2 Replies Latest reply on Mar 10, 2010 8:38 AM by Bonnie Feather

    Security and blocked sites quandary

    Bonnie Feather

      In the discussion thread on "What other digital tools have you added to your toolbox lately?" Glen asked a question I've really been thinking about a lot! 

      He says:

      "I've been unable to log into this community recently at the district. I find that almost a week or two after I share some great site with others, the site becomes blocked. I've wondered if perhaps teachers learn about good tools for use in the classroom and the district blocks the sites due to an abundance of traffic. Who besides David and me has a problem with blocked blogs, wikis, and other web 2.0 websites? Who has successfully changed their school or district blocking policies and how did you do it? Inquiring minds want to know."

      I know it's the job of the IT folks to keep us and our children safe and secure online.  However, it seems there is a wide discrepancy in the security levels from one district to another.  I travel a lot in my job and can find this very frustrating!

       

      In the primary district where I work, IT has created a way for each "teacher" level login to be almost completely unblocked.  Student level logins are quite secure and heavily blocked.

       

      This allows teachers to surf during their prep times and find lots of useful resources.  If they find a site which is blocked for the student login, but they would like for their students to use it, there are procedures defined for them to submit the site to the IT department for review.

       

      This has been a real boon to the teachers!

       

      I ask you along with Glen and David about other ways you have seen this solved!

        • Re: Security and blocked sites quandary
          glen_w

          I don't have a true "success story" to share about unblocking sites. I've been able to "work around" blocking in the district in a rather unique way. I have a very good relationship with our district technology director. I often volunteer to do a "Pilot Program." Each of these volunteer efforts has required me to do something that typically is "blocked" by district policy. Each time I volunteer, I've been given permission to do the project. I am required to submit data about how the project goes and details on how this is positive or negative for student learning. I, however, am disappointed that as of today none of the district policies have been changed as a result of my pilot projects. I, therefore volunteered to help craft a new policy for the district. (If you can't beat them - join them! ) Our draft policy is now at the District Office ... I've not heard when it comes up on any agenda .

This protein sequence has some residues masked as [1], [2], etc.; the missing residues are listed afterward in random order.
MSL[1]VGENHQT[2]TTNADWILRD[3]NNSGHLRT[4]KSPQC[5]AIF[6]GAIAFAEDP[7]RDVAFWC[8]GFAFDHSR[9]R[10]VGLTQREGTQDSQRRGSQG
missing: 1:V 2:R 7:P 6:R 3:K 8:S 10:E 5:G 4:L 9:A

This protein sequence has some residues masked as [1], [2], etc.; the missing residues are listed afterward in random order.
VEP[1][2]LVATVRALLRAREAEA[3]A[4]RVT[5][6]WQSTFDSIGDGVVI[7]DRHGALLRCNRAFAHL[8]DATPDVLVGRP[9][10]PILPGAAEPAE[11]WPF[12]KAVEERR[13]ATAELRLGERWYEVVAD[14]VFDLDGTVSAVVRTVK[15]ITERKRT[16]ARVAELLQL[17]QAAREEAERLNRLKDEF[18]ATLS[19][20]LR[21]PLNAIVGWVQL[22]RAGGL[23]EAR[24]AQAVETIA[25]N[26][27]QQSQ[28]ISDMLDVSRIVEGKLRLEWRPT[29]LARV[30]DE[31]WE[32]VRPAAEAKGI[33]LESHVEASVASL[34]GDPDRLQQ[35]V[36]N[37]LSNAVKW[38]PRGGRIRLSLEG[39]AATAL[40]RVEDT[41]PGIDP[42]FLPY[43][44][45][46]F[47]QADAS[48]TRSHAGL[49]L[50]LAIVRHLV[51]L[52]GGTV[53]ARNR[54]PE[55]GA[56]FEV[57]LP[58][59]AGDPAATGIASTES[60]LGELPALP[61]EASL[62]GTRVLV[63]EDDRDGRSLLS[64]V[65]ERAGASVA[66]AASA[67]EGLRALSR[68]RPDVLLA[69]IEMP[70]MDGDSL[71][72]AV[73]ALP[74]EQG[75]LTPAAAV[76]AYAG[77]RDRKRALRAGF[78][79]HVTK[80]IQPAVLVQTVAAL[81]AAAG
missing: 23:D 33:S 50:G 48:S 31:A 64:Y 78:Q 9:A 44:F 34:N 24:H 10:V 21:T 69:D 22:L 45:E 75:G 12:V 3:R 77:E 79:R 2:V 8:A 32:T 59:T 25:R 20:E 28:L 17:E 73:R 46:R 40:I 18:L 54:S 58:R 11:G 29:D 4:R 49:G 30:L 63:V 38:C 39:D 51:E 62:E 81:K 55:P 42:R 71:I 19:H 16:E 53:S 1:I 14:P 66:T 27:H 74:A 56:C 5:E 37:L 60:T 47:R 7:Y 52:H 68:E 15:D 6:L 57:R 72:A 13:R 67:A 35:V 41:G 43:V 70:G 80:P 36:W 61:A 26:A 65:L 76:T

I'm interested in what blocking programs are used in districts where teachers are able to modify the blocked sites on their own - or get changes done in less than "forever!" I would enjoy sharing this information with our district people.

            • Pilot sites!
              Bonnie Feather

              What a GREAT idea Glen has about asking to "pilot" sites which have been blocked!  That way the IT folks can see if there is any harmful outcome of unblocking the site.  Of course, as teachers we are more interested in the positive learning outcomes!

               

              He also asks about filtering software which allows teachers to unblock sites on their own- I don't know about this and also hope someone else will chime in...

               

              I also don't know the technical aspects of how our IT department allows teacher logins to access almost everything, but the student login is quite secure.  It surely is nice, though!